The Tower is an important prison in Elizabeth, not just for the princess herself during the reign of Mary I, when she was implicated in the conspiracy of the Wyatt Rebellion, but also for other prominent personnel of the era. Elizabeth's mother, Anne Boleyn, imprisoned there until her execution in 1536, is popularly said to haunt the castle. Others 'ghosts' include Lady Jane Grey, executed in 1554, and the Princes in the Tower. Although the Tower has acquired a somewhat gruesome reputation over the centuries, relatively few executions were carried out within its precincts. Such events occurred when concern over security and public unrest meant the execution of notable prisoners, such as Anne Boleyn and Lady Jane Grey, were better held out of general sight. However, most death sentences were carried out a short distance from the Tower, on Tower Hill, where a plaque now stands.
It is the largest college, by number of students and fellows, in either Oxford or Cambridge.
Tower Hill, situated north-west of the Tower of London and just outside the limits of the City of London, became an execution site, frequently for 'high-born' traitors. The condemned included Anne Boleyn's brother George, convicted with Anne of high treason, Sir Thomas Moore and Henry, Earl of Surrey, the eldest son and heir of Thomas Howard, 3rd Duke of Norfolk. His father escaped the same fate on this occasion thanks to the timely death of Henry VIII. Both had been convicted of treason, but the Duke of Norfolk was later pardoned and had his lands and property restored by Mary I.
Chelsea Manor, no longer standing, was located in west London on the bank of the Thames. It was acquired by Henry VIII in 1536. It was home, at various times, to two of his queens, Anne of Cleves and Catherine Parr. It was also the scene of the near ruinous, for Elizabeth, scandal involving Thomas Seymour.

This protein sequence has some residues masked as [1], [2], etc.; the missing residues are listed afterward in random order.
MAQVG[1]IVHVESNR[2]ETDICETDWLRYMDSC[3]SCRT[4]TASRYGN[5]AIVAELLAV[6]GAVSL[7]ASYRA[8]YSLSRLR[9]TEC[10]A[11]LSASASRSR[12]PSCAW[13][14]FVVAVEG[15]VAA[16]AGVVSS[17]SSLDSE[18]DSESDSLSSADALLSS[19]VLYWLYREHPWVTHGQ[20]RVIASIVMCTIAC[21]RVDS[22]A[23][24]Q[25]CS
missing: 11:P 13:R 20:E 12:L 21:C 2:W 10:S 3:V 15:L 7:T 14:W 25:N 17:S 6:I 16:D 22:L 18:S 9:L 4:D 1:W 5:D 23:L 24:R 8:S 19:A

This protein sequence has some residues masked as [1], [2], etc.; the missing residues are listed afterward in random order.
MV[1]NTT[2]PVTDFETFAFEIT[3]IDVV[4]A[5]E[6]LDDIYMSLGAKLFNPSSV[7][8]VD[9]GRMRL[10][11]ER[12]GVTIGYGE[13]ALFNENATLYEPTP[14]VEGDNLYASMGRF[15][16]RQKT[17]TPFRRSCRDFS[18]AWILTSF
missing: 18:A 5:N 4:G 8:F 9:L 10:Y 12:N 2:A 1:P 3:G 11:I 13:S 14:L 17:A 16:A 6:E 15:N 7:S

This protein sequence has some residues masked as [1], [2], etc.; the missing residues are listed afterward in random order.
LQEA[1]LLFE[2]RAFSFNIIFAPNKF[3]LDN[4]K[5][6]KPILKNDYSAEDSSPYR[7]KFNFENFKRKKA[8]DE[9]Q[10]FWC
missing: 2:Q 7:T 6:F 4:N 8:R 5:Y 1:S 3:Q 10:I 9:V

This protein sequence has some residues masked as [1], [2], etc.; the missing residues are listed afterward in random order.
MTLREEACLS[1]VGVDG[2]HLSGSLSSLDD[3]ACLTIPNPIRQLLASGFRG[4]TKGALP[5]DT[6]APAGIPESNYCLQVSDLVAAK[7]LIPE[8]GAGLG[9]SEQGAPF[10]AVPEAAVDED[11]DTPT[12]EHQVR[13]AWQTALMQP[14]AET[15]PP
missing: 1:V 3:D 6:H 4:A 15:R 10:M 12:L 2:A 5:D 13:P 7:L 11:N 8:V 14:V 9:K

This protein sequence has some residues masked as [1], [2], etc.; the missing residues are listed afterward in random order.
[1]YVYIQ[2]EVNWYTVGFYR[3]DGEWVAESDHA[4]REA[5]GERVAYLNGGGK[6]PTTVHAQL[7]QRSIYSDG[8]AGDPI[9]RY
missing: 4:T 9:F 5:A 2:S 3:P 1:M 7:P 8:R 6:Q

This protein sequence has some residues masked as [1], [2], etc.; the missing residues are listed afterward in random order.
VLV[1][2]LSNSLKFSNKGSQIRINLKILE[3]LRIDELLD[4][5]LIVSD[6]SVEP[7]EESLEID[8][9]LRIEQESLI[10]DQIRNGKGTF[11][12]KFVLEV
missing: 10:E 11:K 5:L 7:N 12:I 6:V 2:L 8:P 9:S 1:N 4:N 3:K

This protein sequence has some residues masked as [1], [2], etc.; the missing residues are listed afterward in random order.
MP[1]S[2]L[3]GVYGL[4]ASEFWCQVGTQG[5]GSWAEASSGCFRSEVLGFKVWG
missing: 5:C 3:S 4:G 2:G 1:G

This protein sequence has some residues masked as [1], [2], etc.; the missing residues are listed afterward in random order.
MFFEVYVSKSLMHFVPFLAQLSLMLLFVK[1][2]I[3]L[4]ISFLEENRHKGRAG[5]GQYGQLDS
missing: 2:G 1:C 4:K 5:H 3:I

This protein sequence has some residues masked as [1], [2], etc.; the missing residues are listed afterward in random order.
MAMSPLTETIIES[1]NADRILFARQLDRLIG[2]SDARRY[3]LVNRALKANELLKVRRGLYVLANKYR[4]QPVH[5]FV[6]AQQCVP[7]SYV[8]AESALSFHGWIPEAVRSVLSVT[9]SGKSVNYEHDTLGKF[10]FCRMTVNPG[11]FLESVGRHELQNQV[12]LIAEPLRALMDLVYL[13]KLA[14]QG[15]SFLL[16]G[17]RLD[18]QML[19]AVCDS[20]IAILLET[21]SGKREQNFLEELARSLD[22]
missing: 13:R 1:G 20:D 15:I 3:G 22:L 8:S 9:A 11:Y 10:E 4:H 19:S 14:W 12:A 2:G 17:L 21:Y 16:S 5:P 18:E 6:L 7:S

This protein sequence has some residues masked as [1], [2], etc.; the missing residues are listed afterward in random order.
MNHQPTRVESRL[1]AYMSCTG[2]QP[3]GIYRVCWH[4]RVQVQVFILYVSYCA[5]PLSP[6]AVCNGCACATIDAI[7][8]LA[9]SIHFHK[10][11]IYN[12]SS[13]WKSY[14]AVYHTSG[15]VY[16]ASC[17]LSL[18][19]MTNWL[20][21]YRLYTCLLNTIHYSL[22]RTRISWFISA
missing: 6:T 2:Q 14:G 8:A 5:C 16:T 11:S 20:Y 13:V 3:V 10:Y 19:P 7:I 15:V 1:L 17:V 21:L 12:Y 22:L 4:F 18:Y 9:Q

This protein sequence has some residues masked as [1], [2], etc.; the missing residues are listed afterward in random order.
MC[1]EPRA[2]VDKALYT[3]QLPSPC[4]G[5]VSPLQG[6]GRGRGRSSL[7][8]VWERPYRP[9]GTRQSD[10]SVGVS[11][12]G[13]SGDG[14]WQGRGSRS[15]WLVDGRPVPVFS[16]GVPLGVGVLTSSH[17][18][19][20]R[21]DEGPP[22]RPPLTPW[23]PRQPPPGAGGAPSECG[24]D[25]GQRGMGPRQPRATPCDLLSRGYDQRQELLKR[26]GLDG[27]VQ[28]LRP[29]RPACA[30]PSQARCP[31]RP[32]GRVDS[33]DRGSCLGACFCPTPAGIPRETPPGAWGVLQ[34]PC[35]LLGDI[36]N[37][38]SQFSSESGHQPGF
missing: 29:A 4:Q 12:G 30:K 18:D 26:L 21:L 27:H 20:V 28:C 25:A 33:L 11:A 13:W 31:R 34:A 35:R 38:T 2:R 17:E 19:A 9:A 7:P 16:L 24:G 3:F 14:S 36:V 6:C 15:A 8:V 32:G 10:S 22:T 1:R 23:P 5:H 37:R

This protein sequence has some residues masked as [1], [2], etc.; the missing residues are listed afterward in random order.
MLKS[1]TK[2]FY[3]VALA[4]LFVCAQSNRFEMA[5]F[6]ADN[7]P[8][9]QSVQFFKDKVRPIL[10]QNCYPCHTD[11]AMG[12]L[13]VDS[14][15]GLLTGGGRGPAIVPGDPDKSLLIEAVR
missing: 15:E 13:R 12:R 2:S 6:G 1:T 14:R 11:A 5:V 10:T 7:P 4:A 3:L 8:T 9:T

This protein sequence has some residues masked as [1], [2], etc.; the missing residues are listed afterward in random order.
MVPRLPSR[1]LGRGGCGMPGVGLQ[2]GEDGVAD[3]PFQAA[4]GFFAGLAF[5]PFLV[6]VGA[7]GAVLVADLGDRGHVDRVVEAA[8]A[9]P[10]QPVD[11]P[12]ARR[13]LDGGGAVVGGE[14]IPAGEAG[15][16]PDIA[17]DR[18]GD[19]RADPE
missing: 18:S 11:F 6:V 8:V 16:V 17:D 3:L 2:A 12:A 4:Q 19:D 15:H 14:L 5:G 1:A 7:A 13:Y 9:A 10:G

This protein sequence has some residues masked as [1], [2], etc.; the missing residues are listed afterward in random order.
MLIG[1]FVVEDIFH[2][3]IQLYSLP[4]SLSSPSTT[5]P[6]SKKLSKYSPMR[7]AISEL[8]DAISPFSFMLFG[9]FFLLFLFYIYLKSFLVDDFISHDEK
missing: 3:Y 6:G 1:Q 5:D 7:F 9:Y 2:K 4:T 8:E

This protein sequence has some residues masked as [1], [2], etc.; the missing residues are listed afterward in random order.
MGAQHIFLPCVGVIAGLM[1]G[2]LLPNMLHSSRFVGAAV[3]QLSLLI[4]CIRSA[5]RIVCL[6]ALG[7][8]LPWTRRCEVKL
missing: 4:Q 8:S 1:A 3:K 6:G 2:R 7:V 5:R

Described by David Starkey as 'not unintelligent' and 'physically impressive', Thomas Seymour also possessed 'insatiable' ambition. Brother to Jane Seymour, Edward VI's mother, he found himself uncle to the king but lacking the power he felt was due to him and which was wielded by his brother, Edward Seymour, Protector to Edward during his minority. After failing to secure marriage to one of the young king's two sisters, Mary and Elizabeth, he set his sights on the old king's widow, Catherine Parr. They married, probably in May 1547. Elizabeth at the time was staying with her step-mother at Chelsea Manor, and soon became the subject (not unwilling by acounts) of Thomas Seymour's attentions. Visits to Elizabeth's bedchamber early in the morning, tickling and dress ripping were all witnessed by the household, and in particular by Kat Ashley, Elizabeth's governess, who challenged Thomas Seymour about his behaviour. He laughed off the criticism, but by May 1548 Catherine herself was worried enough to send Elizabeth away from Chelsea.
Thomas Seymour, undaunted in his ambition, encouraged Edward VI to rebel against Edward Seymour's Protector rule. He was arrested on 16th January 1549 and executed on 20th March. Elizabeth became the subject of investigation as to her conduct with Thomas Seymour, and faced charges of planning to marry him without the monarch's permission, a grave sin at court and one which would have resulted in her giving up her right to the succession.
Ashridge, in Hertfordshire, was seized by Henry VIII as part of his Dissolution of the Monasteries and later acquired by Elizabeth, who as princess, was arrested for treason while there in 1552. The area retains part of the original forest and is situated in the Chiltern Hills, an Area of Oustanding Natural Beauty.
One of the five pageants staged for Elizabeth as she made her triumphal way to her coronation was at Cheapside, in the City of London. Formerly the site of the capital's produce markets, the word 'cheap' derives from 'market' in Medieval English. Indications of the market can still be seen in many of the roads leading into it: Poultry; Bread Street; Honey Lane, and so on. It is also where the church of St Mary-le-Bow with its Cockney and Dick Whittington associations, is situated. It is also where Geoffrey Chaucer grew up and where John Milton and Robert Herrick were born.